This page provides guidance when working with cryogenic substances, such as liquid nitrogen, at UCL.
On this page
- What are cryogenic substances?
- Handling cryogenic substances
- Storage of cryogenic substances
- Personal Protective Equipment (PPE)
- Transporting cryogenic substances
What are cryogenic substances?
Some of the hazards of working with cryogenic substances are:
- Extreme cold
- Oxygen depletion (nitrogen, carbon dioxide, helium and argon)
- Aids combustion (liquid oxygen only)
The potential for harm from these hazards can lead to:
- Skin burns
- Embrittlement of materials
- Asphyxiation (small amounts of liquid can expand into very large volumes of gas).
The Laboratory Manager or relevant Department Safety Officer (DSO) shall ensure that cryogenic liquids are properly managed and disposed of in their area of responsibility.
Training for applicable personnel shall occur before working with cryogenic liquids and when any significant changes are made. Records of training are to be retained by the DSO or Laboratory Manager.
Handling cryogenic substances
The following are some of the risks associated with the handling of cryogenic materials that can lead to oxygen depletion:
- Over-filling of the receiving vessel from a pressurised container will result in a spill. This can occur due to lack of concentration, distraction or leaving unattended.
- Pouring from a large vessel into another vessel (particularly if the receiving vessel is small) can result in a spill.
- Vessels which are not designed for liquid nitrogen may break and cause a spill.
- Damage to a vessel due to an impact or blow will result in a rapid release of gas and/or liquid.
- Boiling or splashing due to the receiving vessel being "hot" in comparison to the liquid will release gas and or liquid.
These risks must be controlled by the development of a safe system of work, which can be defined as the set of controls necessary to minimise the risks associated with the work.
Storage of cryogenic substances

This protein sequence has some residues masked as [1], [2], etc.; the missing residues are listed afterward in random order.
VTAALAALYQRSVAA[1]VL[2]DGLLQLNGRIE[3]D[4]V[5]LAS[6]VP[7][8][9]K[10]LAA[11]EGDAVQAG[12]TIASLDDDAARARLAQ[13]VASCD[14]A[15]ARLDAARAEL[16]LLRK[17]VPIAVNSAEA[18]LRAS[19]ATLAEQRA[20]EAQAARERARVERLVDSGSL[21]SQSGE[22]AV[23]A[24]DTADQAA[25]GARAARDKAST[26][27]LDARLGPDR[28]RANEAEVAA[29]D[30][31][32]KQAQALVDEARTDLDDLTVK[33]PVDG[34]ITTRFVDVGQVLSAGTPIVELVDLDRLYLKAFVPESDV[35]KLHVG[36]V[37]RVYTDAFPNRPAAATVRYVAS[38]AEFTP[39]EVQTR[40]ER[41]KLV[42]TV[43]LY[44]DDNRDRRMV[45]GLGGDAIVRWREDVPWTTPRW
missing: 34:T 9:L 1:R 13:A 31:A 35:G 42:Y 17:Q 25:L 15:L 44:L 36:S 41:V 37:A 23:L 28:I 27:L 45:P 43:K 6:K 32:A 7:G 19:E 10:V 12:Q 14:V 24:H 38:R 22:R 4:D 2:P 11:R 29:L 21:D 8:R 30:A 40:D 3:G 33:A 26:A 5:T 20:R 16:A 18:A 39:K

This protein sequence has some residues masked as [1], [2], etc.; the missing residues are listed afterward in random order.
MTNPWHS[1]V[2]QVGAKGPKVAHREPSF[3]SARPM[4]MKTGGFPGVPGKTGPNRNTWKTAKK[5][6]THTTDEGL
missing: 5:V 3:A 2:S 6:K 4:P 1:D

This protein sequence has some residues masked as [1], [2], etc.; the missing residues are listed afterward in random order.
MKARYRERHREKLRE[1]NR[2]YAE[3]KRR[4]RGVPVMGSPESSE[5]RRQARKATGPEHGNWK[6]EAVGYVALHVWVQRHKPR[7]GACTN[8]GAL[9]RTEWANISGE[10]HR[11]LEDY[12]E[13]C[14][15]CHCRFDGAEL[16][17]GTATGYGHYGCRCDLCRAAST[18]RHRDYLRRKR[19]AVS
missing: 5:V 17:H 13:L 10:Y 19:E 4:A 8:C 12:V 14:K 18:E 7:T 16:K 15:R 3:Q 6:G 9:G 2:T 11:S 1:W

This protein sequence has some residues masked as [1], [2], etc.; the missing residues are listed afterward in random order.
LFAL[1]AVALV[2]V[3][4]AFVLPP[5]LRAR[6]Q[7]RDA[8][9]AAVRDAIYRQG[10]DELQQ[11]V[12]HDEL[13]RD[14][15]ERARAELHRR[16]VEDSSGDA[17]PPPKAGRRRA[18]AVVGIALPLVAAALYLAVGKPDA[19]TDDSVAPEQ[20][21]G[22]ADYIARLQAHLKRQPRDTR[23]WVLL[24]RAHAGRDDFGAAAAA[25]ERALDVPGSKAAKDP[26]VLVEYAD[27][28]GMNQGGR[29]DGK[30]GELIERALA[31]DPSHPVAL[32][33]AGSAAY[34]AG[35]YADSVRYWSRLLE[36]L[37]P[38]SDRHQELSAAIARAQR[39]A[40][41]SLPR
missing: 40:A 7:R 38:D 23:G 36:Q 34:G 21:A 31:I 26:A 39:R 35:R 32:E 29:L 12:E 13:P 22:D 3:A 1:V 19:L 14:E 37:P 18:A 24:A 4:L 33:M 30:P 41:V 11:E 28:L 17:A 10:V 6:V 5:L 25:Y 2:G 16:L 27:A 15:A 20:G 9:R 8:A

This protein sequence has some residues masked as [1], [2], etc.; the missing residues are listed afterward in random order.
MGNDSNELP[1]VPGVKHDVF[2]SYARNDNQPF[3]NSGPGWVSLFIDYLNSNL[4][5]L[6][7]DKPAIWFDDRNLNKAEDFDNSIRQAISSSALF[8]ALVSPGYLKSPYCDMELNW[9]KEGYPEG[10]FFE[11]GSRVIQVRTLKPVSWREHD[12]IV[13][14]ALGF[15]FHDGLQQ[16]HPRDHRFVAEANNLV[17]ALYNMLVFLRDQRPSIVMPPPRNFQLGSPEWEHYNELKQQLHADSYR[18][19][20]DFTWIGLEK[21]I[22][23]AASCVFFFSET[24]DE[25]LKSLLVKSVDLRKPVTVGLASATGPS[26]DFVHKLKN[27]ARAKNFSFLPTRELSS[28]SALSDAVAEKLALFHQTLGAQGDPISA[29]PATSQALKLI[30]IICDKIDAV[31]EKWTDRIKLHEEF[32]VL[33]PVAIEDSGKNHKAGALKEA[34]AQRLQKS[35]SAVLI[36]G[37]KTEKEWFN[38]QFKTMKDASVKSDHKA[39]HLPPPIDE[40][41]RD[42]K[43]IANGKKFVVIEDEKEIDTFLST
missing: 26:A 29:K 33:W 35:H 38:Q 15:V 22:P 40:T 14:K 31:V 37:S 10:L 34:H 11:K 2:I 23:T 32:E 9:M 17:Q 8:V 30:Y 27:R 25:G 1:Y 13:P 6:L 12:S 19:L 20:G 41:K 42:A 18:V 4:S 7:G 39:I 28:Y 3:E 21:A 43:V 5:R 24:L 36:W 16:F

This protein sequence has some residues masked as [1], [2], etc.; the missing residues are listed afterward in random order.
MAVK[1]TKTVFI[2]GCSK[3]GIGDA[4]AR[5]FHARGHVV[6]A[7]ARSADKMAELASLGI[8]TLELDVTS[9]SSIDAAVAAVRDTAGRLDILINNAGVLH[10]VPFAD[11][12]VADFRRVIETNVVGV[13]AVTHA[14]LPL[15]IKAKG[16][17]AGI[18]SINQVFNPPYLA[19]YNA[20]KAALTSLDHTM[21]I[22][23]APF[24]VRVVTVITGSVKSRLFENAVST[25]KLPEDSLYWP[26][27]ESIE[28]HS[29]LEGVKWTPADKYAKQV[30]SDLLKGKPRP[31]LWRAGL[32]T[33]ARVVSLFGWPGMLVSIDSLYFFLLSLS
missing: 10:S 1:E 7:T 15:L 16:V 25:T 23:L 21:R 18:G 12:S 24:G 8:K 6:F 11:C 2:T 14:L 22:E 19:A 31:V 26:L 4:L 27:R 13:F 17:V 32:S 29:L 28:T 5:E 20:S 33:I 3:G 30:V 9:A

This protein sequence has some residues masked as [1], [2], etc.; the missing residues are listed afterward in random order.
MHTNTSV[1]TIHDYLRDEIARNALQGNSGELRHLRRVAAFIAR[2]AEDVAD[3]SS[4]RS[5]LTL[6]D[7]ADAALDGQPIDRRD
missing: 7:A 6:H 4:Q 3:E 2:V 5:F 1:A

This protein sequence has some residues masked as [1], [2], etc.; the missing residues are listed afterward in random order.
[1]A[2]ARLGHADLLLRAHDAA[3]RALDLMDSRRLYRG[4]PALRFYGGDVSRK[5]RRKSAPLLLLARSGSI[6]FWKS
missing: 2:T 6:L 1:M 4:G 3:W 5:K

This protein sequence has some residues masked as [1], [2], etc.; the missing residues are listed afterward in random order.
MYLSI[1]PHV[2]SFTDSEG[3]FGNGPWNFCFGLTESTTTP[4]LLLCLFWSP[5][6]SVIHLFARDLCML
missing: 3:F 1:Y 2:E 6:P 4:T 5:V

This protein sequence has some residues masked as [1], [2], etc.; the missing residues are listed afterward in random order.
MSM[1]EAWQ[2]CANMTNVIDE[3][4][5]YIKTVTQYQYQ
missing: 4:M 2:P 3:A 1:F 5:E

Areas where cryogenic substances are used and stored, must have adequate ventilation. Adequate means that oxygen levels are maintained at 20.8% concentration during normal storage and handling.
Gas release can occur during storage of liquid nitrogen:
- From open non-pressurised vessels during routine operations.
- Due to the warming of liquid nitrogen vessels. In the case of non-pressurised vessels this occurs naturally through the insulation. In pressurised vessels when the pressure increases the valve opens to relieve the build up and then resets;
- Due to the failure of the pressure relief valve which will rupture the burst disc on pressurised vessels. This will cause a rapid release of gas in a short space of time.
The volume of the storage area in relation to the quantity of gas released will determine the extent to which oxygen will be depleted. You should calculate the oxygen concentration that would result should the full contents of the largest vessel be accidentally released in a short space of time (i.e. worst-case scenario).
If the resultant O2 concentration is greater than 18% then it may not be necessary to install an O2 depletion monitor, however, if it is less than this a monitor is essential.
- Guidance when storing and handling cryogenic substances
- Store dewars/cryogens in a well-ventilated area equipped with an oxygen depletion monitor and alarm to alert of oxygen deficiency.
- Use only storage vessels that have been approved by UCL or the Department.
- Never adjust, block or plug a pressure relief valve. The pressure relief valve shall be inspected before filling the dewar.
- Avoid contact of moisture with storage containers to prevent ice plugs in relief devices.
- Periodically check the dewar/container neck for ice plugs.